Look west from Connerton in Land O'Lakes, and the visual is both frustrating and exhausting.
Fifteen red diamond-shaped signs mark a stub-out — the connection for a planned road that never materialized. There are plenty of those around the county, but this one carries extra meaning. On the Suncoast Parkway, south of State Road 52, motorists drive over a similarly dubious landmark. It's an overpass, allowing the parkway to cross a highway underneath, except the road below has yet to be built.
The stub-out to nowhere and the overpass above a phantom highway — with enough space for a still-unneeded interchange — are tangible reminders of the Ridge Road Extension, the highway Pasco County government has chased unsuccessfully since the 1990s.
It's envisioned as 8 miles of asphalt — actually 32 lane miles since it would be a four-lane road — linking Moon Lake and Land O'Lakes, providing Pasco with a third east-west route between U.S. 19 and U.S. 41.
The county now expects to submit a new environmental permit application to the Army Corps of Engineers in the coming weeks.
It is difficult to get excited. This route showed up on the county's long-range transportation plan when Jeb Bush's father was president. But it's been confronting environmental questions for nearly as long, after the state purchased the property for the planned Serenova development and turned it into a nature preserve. The highway's expected route cuts right through the protected land.
The road is considered essential for an evacuation of coastal residents prior to a hurricane. But the county also contributed to its own problems early on by saying an extended Ridge Road would provide access to thousands of acres of ranch land ripe for development. Not a real good reason to traverse the preserve.
There also have been nagging questions about cost. Originally, the price estimate resided in the bargain-basement range of less than $30 million because of donated right of way. The donation never came through and by 2006, at the height of the building boom and peak construction prices, the county acknowledged a more realistic price of $122 million, without even adding in $17 million of related costs.
The current cost estimate is $76 million for construction, of which the county has $46 million budgeted. And that, it seems, could be a temptation for the folks in elected office. At least one of Pasco's commissioners has $46 million burning a hole in his pocket.
Commissioner Jack Mariano wonders if the county should spend that money on other needed road construction in the interim. Commissioner Mike Moore floated a similar idea during his election campaign last year, saying money in reserves should be put to use to accommodate more immediate transportation needs. Moore, however, didn't specify the Ridge Road Extension as the highway account to raid.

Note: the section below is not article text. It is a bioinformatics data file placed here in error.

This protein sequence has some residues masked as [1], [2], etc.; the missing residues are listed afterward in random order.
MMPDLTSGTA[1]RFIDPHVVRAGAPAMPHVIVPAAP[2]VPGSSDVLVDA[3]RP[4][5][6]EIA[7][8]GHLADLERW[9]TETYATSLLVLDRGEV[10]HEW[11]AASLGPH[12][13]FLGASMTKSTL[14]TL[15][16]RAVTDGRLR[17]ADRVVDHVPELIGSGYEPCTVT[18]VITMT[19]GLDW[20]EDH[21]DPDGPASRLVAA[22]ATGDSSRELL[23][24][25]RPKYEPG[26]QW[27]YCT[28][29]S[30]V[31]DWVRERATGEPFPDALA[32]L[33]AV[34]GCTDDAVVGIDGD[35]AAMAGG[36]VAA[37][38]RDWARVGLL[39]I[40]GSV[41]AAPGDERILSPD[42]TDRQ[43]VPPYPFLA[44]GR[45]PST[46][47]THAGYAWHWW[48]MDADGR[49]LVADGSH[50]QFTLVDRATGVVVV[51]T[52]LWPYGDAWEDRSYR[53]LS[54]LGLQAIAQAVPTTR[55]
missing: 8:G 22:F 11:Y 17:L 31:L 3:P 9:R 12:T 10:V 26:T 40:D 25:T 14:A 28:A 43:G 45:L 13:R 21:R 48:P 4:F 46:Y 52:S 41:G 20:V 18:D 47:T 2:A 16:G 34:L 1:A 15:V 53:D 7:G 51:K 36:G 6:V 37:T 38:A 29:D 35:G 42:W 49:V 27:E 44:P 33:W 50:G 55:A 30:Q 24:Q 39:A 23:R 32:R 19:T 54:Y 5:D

Mariano, too, is circumspect with his idea.
"I still support the Ridge Road Extension,'' he said, "but let's build some other roads as we need them and then replenish the money for Ridge Road later.''
The caution is as much political as practical because of the strong support for the highway's construction within the business community.
"For us as a community, from a business sense, it creates more opportunities for business to take place, creating jobs, improving the economy and the quality of life here,'' Chip Wichmanowski, executive director of the West Pasco Chamber of Commerce, said of the extension.
"Commerce works when transportation works,'' said Stew Gibbons, a consultant to Hayman Woods of Dallas, the developer of Connerton.
Connerton, designed as a new town concept, requires both east-west (Ridge Road) and north-south (Collier Parkway) routes to successfully achieve its goal. It is approved for 8,600 homes, and, at build-out in 15 to 25 years, it could include the town center, a government center, a corporate campus, a 100-bed acute-care hospital and other so-called employment centers.
But that's not the reason to keep $46 million in the bank for this road. Consider the commission's own action last year to retain subsidized road fees for developers but increase the gasoline tax to balance the county's transportation budget.
One of the justifications for the 5-cents-per-gallon gas-tax hike? Road construction prices had increased 20 percent since 2011. It seems unwise then to start raiding reserves if it's going to cost you more to replenish your road-building account.
Frustration and exhaustion? Imagine the reaction if the county does snag its required federal permit to build the Ridge Road Extension and there's no money in the bank to pay for it.